You must accept and faithfully practice true religion in order to be the man you might be. Your present relation to God and to your fellow men demands a change in your life. In His sermon on the mount the great Teacher gave the injunction, “Whatsoever ye would that men should do to you, do ye even so to them; for this is the law and the prophets.” [Matthew 7:12.] This is the golden rule by which we are to measure our conduct. Much is comprehended in these words. In all our business dealing, we must treat our neighbors as we would wish to be treated in like circumstances. 3LtMs, Lt 3, 1878, par. 4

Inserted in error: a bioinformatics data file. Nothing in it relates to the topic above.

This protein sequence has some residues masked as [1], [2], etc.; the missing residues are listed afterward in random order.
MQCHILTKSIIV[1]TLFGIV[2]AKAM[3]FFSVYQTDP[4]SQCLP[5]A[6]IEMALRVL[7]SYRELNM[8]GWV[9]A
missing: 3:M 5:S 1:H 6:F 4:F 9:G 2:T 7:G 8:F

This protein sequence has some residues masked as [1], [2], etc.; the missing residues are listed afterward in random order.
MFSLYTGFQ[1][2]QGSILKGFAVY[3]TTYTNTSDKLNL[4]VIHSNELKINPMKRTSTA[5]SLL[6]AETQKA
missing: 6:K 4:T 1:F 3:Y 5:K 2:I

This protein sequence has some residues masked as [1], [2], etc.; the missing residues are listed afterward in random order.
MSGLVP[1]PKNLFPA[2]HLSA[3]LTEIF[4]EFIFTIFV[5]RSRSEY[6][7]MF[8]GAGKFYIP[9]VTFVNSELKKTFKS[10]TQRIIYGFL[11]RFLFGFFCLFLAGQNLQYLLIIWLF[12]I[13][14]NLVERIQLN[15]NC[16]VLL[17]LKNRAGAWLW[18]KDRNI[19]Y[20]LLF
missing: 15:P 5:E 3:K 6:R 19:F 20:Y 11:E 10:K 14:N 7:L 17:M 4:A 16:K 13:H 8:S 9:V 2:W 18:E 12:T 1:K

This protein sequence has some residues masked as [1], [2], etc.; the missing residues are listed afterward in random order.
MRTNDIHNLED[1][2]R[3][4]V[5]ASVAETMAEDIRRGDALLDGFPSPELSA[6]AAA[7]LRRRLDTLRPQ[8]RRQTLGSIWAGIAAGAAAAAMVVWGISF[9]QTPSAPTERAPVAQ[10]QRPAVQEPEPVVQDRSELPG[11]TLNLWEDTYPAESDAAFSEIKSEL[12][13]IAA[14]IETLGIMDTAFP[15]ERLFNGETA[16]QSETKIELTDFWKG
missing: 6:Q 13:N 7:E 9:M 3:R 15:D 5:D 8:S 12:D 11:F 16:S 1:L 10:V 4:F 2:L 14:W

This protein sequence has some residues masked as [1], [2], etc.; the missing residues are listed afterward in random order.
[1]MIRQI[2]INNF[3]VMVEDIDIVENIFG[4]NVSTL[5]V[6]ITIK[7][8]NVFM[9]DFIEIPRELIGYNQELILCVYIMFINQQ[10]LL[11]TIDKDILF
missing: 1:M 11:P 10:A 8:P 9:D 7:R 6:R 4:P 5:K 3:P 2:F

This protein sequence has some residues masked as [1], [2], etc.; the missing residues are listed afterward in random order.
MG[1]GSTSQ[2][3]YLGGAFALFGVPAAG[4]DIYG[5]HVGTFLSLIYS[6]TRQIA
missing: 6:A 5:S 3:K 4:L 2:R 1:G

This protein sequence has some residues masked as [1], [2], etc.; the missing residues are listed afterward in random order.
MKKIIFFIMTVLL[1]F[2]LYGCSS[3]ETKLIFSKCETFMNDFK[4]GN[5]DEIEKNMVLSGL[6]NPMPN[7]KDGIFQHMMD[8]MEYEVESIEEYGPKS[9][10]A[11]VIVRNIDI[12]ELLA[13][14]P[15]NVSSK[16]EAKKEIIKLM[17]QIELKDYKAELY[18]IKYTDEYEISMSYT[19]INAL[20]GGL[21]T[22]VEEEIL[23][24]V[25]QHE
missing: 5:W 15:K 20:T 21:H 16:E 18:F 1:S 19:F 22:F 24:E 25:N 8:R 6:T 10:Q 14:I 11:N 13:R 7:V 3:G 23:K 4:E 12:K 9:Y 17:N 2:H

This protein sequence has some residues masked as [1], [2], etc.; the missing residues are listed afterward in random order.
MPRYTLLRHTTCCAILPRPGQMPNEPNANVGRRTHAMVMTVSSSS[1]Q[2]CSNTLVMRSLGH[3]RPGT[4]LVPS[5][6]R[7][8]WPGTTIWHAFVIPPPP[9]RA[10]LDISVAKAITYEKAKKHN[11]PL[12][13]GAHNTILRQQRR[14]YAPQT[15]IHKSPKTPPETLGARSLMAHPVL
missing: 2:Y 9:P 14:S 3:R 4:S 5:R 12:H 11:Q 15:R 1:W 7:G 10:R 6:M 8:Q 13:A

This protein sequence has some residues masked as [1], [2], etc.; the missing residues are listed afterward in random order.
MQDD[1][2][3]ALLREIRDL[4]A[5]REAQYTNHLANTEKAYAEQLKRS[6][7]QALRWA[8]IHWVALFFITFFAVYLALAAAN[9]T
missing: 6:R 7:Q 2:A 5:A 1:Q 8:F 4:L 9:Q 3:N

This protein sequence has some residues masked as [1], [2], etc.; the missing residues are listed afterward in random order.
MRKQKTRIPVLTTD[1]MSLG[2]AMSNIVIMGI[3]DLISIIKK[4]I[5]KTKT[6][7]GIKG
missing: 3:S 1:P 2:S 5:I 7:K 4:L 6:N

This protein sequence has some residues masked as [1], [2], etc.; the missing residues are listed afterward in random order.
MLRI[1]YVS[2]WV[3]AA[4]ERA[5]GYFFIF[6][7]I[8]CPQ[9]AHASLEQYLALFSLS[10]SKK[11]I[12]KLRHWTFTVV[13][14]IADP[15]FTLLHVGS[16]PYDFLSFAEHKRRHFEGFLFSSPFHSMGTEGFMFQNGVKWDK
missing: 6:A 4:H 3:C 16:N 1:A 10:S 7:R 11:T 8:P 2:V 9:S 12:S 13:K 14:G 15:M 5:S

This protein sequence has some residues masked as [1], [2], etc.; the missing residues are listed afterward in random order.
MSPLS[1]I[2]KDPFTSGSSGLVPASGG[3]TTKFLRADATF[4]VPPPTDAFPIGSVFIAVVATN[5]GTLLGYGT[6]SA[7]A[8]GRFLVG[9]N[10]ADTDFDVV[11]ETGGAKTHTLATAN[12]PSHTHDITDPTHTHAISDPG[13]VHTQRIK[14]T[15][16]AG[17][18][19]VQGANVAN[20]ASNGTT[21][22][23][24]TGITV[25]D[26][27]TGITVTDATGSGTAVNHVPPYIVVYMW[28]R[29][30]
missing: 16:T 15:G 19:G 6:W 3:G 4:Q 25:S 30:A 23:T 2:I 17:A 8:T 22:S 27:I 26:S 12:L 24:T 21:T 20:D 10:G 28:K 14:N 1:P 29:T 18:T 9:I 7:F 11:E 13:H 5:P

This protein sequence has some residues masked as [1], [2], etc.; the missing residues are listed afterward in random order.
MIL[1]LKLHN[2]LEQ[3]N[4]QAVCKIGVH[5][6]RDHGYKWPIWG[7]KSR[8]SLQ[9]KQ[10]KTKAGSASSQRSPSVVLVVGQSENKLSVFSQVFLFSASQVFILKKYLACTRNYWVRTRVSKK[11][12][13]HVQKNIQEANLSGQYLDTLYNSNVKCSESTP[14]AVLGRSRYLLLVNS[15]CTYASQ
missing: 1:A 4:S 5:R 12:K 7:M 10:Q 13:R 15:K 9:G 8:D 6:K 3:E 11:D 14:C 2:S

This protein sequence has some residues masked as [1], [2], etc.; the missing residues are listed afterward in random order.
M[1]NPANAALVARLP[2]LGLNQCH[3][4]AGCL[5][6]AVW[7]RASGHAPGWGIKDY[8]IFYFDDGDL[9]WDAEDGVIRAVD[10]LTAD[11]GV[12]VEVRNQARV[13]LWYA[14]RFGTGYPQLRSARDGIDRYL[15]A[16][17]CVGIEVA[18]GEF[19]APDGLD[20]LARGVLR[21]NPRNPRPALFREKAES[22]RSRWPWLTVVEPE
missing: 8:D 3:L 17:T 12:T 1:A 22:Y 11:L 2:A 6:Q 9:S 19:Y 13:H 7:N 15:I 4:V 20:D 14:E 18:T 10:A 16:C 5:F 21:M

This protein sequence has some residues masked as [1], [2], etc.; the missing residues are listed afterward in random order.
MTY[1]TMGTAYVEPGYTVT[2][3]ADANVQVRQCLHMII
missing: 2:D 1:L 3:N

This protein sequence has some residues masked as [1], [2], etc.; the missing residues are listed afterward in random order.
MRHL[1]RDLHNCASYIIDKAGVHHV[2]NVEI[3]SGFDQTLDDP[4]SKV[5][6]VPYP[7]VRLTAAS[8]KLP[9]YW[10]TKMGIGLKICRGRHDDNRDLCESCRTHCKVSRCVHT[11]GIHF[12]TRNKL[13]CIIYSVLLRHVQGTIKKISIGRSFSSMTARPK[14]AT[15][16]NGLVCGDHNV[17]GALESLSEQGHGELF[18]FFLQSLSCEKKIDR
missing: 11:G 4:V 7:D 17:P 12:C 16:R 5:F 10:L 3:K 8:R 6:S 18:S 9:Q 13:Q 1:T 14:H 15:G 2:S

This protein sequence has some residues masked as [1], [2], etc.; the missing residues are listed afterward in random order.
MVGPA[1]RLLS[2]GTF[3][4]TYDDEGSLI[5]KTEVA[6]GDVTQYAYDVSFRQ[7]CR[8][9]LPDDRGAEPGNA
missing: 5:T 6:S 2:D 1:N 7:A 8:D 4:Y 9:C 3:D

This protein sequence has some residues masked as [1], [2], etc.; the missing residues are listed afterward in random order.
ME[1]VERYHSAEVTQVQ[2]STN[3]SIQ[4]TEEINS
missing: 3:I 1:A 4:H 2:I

While immured in a dungeon, the apostle Paul, pressed with infirmities, had a message for Timothy. He fears that the wicked Nero will cut his life short before he has the privilege of seeing his beloved son in the gospel, and he urges Timothy to come to him without delay. Yet, fearful that he will not be able to see him, he dictates to his companion in prison his dying charge to Timothy: “They that will be rich fall into temptation and a snare, and into many foolish and hurtful lusts, which drown men in destruction and perdition. For the love of money is the root of all evil: which while some coveted after, they have erred from the faith, and pierced themselves through with many sorrows. But thou, O man of God, flee these things; and follow after righteousness, godliness, faith, love, patience, meekness. ... Charge them that are rich in this world, that they be not highminded, nor trust in uncertain riches, but in the living God, who giveth us richly all things to enjoy; that they do good, that they be rich in good works, ready to distribute, willing to communicate; laying up in store for themselves a good foundation against the time to come, that they may lay hold on eternal life.” [1 Timothy 6:9-19.] “And the things which thou hast heard of me among many witnesses, the same commit thou to faithful men, who shall be able to teach others also. Thou therefore endure hardness as a good soldier of Jesus Christ. No man that warreth entangleth himself with the affairs of this life that he may please him who hath chosen him to be a soldier. And if a man also strive for masteries, yet is he not crowned except he strive lawfully.” [2 Timothy 2:2-5.] 3LtMs, Lt 3, 1878, par. 5